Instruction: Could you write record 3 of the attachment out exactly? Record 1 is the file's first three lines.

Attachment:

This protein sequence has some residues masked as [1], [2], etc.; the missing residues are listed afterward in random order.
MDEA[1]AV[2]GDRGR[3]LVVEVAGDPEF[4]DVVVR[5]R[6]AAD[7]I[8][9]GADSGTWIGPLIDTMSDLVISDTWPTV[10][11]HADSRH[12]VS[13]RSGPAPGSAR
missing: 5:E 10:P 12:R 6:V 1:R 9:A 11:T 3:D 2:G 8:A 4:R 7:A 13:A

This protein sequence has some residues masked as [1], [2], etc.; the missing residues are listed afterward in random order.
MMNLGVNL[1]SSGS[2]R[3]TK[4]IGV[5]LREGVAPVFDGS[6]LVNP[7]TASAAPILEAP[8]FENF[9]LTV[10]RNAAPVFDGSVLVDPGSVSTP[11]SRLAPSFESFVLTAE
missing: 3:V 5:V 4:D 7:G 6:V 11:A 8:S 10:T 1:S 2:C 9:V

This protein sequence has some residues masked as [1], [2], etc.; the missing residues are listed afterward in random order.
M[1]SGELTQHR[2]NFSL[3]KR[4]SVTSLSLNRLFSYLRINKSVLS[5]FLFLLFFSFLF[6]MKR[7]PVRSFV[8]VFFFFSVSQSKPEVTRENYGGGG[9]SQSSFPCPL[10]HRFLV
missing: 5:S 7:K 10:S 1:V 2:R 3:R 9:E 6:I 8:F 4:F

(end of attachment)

This protein sequence has some residues masked as [1], [2], etc.; the missing residues are listed afterward in random order.
M[1]SGELTQHR[2]NFSL[3]KR[4]SVTSLSLNRLFSYLRINKSVLS[5]FLFLLFFSFLF[6]MKR[7]PVRSFV[8]VFFFFSVSQSKPEVTRENYGGGG[9]SQSSFPCPL[10]HRFLV
missing: 5:S 7:K 10:S 1:V 2:R 3:R 9:E 6:I 8:F 4:F